Infanticide by resident males and female counter-strategies in wild Japanese macaques (Macaca fuscata)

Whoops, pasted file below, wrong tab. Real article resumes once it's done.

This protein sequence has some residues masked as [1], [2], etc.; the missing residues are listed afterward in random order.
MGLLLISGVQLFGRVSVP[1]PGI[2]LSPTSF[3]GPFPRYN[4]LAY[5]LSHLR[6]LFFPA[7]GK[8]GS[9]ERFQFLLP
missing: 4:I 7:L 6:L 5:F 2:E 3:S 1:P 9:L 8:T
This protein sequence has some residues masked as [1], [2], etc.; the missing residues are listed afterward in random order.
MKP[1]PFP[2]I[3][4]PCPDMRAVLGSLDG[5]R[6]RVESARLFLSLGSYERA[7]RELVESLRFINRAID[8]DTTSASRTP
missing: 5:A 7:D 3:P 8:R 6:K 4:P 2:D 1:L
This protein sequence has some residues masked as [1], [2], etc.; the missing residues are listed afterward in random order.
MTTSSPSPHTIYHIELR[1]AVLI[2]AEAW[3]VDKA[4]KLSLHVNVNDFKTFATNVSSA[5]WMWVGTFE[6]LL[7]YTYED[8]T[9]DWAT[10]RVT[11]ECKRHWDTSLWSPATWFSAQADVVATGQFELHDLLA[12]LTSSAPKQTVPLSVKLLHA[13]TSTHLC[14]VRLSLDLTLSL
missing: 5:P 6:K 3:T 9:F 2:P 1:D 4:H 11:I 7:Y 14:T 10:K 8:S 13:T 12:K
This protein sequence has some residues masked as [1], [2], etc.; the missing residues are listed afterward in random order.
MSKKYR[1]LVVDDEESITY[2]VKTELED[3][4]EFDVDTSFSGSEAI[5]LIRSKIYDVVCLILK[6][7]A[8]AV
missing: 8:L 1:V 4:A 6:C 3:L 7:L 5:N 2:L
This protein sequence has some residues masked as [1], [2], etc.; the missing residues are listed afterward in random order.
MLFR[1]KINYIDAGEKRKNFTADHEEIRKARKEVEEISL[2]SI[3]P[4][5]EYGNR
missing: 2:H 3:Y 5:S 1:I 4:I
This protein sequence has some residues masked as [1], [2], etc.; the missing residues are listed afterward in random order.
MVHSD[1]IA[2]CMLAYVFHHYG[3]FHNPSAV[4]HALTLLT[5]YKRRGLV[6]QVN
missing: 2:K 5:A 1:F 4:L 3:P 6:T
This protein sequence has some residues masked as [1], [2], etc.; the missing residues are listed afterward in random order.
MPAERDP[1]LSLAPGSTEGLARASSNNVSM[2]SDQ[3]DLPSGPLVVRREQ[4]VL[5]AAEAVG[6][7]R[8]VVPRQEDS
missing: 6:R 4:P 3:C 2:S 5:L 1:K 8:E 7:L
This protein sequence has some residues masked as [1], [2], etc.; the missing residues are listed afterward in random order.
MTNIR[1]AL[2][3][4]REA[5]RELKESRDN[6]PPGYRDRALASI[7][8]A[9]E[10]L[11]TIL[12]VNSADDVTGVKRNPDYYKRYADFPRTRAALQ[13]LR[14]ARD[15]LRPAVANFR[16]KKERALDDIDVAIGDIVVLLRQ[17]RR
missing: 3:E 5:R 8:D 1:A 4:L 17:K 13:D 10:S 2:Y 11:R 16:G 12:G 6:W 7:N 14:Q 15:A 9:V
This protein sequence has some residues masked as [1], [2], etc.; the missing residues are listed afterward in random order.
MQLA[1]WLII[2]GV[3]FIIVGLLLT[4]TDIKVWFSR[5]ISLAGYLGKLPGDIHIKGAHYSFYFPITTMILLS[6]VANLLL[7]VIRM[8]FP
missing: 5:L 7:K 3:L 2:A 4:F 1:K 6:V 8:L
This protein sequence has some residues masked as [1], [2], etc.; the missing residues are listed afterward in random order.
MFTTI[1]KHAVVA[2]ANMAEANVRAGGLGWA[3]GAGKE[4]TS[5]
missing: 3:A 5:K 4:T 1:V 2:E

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Infanticide was observed for the first time in a wild, non-provisioned troop of Japanese macaques on Yakushima Island, Japan. Eight adult resident males attacked unweaned infants in the pre- and early mating season, and one infanticide was observed directly. These attacks were not consistent with the social pathology, side effect of male aggression, cannibalism, or the resource defense hypothesis, but were generally consistent with the sexual-selection hypothesis. First, most male attackers had risen in dominance rank because several high-ranking males had left the troop. Second, in 78% of cases, male attackers had not previously been observed to mate with the mothers of victims. Moreover, analysis of subject animal DNA showed that males did not attack their own offspring. The two mothers who lost their unweaned infants, however, were not subsequently observed to mate. In fact, almost no mating behavior was observed in the troop. This was most likely due to a poor fruiting year. Resumption of mating by females who lost their infants may have been inhibited by an intervening environmental variable which suppressed female reproductive function. These observations contribute to a growing body of evidence which suggests that sexually selected infanticide can occur in seasonally breeding, multi-male, multi-female primate groups. Female Japanese macaques are known to mate with multiple males. We found evidence that female mating with multiple males inhibits contact aggression towards their infants. Adult males attacked infants eight times more often when they had not previously mated with the mother.
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